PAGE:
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The virus is known to cause microcephaly, in which infants are born with a smaller-than-normal head and brain.
And previous research has found that one-third of Brazilian babies with microcephaly have eye problems such as ocular lesions, optic nerve abnormalities and chorioretinal atrophy, a withering of the retina and choroid. The choroid provides oxygen and nutrients to the retina.
Now, this new report on three Brazilian infants with microcephaly identified three new eye problems: retinal lesions, bleeding in the retina and abnormal blood vessel development in the retina. The three infants also had the eye problems found in previous research.
Since last spring, Brazil has been the epicenter of a Zika outbreak, and nearly 5,000 babies have been diagnosed with microcephaly.
In the United States, a total of 279 Zika-infected pregnant women are being monitored, according to two registries that have been created by the U.S. Centers for Disease Control and Prevention.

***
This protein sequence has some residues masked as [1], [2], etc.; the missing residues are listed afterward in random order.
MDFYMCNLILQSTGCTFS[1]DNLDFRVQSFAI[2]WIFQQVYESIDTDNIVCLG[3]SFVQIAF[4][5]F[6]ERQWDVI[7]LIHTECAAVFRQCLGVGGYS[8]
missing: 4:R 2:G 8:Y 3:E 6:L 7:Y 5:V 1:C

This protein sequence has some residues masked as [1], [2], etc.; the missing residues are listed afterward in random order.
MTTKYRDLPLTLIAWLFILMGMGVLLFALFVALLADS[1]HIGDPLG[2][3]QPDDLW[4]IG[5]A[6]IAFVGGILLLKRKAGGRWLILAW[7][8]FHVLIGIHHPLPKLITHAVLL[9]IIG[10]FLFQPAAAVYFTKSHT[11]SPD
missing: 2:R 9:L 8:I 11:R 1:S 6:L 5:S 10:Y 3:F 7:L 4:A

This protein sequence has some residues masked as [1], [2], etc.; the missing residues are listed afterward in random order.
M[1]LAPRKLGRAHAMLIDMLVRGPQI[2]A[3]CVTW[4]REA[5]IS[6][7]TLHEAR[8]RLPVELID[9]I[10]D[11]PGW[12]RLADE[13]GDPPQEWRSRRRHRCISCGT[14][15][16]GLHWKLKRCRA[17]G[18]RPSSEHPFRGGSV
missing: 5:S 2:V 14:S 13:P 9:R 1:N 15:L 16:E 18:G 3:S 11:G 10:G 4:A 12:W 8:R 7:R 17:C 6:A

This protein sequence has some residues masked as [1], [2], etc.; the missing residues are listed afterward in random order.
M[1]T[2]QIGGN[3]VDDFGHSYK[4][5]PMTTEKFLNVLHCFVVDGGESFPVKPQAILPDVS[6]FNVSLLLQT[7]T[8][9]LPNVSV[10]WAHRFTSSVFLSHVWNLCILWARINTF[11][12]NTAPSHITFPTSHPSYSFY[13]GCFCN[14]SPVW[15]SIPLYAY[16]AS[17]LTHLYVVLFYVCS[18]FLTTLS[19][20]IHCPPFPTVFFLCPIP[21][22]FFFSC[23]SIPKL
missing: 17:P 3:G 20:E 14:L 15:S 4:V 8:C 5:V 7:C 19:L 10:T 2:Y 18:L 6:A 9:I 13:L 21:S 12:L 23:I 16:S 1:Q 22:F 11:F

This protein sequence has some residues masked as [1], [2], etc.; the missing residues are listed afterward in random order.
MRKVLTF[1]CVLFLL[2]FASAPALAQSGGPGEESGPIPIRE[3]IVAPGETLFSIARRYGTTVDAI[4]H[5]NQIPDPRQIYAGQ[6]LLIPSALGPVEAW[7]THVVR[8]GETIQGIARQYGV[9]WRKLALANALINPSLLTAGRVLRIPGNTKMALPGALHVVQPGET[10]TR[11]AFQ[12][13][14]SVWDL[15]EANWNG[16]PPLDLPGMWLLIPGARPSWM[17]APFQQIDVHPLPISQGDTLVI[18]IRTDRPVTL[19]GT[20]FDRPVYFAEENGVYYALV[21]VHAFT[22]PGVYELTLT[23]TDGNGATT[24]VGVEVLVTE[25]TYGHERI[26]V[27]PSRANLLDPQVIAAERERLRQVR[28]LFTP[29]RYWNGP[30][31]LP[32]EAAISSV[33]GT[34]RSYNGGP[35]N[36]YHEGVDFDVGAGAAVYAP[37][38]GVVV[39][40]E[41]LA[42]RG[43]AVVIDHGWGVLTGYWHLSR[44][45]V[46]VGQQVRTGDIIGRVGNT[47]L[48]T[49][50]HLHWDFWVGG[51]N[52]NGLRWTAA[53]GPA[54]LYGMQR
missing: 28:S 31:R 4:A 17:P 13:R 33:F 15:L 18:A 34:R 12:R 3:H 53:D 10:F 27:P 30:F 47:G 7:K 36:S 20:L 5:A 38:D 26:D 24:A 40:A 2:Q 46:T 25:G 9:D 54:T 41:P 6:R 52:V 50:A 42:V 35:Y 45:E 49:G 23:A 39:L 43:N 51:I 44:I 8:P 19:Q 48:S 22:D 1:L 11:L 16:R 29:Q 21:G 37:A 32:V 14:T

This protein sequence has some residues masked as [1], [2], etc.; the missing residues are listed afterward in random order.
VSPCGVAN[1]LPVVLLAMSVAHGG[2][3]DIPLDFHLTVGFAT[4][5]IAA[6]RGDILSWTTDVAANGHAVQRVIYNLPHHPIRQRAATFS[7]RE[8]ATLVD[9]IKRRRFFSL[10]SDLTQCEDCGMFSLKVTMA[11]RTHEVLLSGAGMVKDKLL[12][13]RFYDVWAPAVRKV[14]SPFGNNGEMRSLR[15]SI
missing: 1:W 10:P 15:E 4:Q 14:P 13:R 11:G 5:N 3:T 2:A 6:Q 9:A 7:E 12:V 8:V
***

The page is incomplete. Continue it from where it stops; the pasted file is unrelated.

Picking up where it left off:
The virus is expected to become active in the United States in at least some Southern coastal areas this summer, as it typically passes from person to person via the bite of the Aedes aegypti mosquito, U.S. health officials have said.
The latest vision findings, published online May 25 in the journal Ophthalmology, add to a growing body of evidence about how Zika may affect children's eye development and vision, the researchers said.
It's not known if the virus itself causes eye problems or if the problems are a consequence of Zika-associated microcephaly.
"To my knowledge, the eye problems we found have not been associated with Zika virus before," said study senior author Dr. Darius Moshfeghi, a professor of ophthalmology at the Stanford University School of Medicine, in Stanford, Calif.
"The next step is to differentiate what findings are related to the Zika virus itself versus microcephaly caused by the virus, in order to better understand which infants will need screening," he said in a journal news release.
The researchers said all babies with microcephaly in geographic areas affected by Zika should be examined by an ophthalmologist, advice that echoes screening recommendations from the U.S. Centers for Disease Control and Prevention.
Such examinations "can contribute significantly to our understanding of the infection," the study authors wrote.
-- Robert Preidt
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SOURCE: Ophthalmology, news release, May 25, 2016